A nationwide disability discrimination case against Lowe’s has been settled, resulting in the retailer agreeing to pay $8.6 million to affected claimants.
According to the lawsuit brought against home improvement, appliance, and hardware retailer Lowe’s by the US Equal Employment Opportunity Commission (EEOC), the EEOC states in a media release that the retailer violated the Americans with Disabilities Act (ADA) and engaged in a pattern and practice of discrimination against people with disabilities by firing them and by failing to provide reason­able accommodations to them when their medical leaves of absence exceeded Lowe’s 180-day (and, subsequently, 240-day) maximum leave policy. EEOC also charged that Lowe’s violated the ADA by terminating individuals who were “regarded as” disabled, had a record of disability, and/or were associated with someone with a disability.
In addition to the monetary distribution, the 4-year consent decree settling the suit requires that Lowe’s—a Fortune 500 company headquartered in Mooresville, NC—retain a consultant with ADA experience to review and revise company policies as appro­priate; implement effective training for both supervisors and staff on the ADA; develop a centralized tracking system for employee requests for accommoda­tion; maintain an accommodation log; and post documentation related to this settlement. Lowe’s is also required to submit regular reports to EEOC verifying compliance with the decree, the release continues.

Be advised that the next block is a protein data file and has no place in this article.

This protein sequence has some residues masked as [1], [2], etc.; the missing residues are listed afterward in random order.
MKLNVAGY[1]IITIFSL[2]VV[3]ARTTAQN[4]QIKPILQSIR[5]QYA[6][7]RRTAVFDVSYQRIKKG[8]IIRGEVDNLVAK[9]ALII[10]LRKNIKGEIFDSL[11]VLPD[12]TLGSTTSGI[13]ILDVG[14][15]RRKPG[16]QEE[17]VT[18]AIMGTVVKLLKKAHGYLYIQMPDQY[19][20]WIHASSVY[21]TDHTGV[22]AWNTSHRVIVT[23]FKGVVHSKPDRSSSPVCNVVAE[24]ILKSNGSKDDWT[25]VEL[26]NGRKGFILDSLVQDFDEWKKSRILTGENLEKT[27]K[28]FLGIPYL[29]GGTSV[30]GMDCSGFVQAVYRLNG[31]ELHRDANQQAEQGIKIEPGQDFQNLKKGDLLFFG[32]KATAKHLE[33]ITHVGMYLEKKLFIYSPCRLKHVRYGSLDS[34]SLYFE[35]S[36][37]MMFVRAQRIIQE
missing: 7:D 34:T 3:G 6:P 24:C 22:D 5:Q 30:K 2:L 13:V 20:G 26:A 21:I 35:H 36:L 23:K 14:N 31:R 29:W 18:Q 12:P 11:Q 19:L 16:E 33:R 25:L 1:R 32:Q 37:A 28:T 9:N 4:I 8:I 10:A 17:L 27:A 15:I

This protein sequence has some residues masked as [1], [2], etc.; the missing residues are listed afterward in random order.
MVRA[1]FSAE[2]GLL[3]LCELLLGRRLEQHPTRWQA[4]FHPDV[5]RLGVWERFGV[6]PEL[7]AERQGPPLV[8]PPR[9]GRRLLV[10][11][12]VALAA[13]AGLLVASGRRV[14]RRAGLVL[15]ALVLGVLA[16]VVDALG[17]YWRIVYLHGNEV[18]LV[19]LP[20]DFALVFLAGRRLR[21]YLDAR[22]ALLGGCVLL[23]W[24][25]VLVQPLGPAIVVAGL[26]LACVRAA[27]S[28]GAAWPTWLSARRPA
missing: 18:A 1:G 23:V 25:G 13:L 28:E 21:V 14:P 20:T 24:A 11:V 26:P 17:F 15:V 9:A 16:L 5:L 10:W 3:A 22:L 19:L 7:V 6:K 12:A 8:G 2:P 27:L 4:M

To file a claim for settlement funds, any person terminated by Lowe’s between January 1, 2004, and May 13, 2010, after having taken the maximum amount of leave then available under Lowe’s leave-of-absence policies, can go to www.loweseeocsettlement.com, email [email protected], or call 1-855-725-4456 for more information on how to complete a claim form, the release notes.
“This settlement sends a clear message to employers that policies that limit the amount of leave may violate the ADA when they call for the automatic firing of employees with a disability after they reach a rigid, inflexible leave limit,” says EEOC General Counsel David Lopez, in the release. “We hope that our efforts here will encourage employers to voluntarily comply with the ADA.”
Anna Park, the regional attorney for EEOC’s Los Angeles District Office, adds in the release that, “We applaud the efforts by Lowe’s in reaching a resolution with EEOC that provides both meaningful monetary relief and important equitable relief for thousands of former Lowe’s employees. We encourage people impacted by this situation to come forward and make a claim.”
In response to the news of the settlement, charging party Gary White states in the release that, “I’m very pleased with all the efforts of those with EEOC. It feels great to have closure in this matter. My sincere thanks!”
[Source: US Equal Employment Opportunity Commission]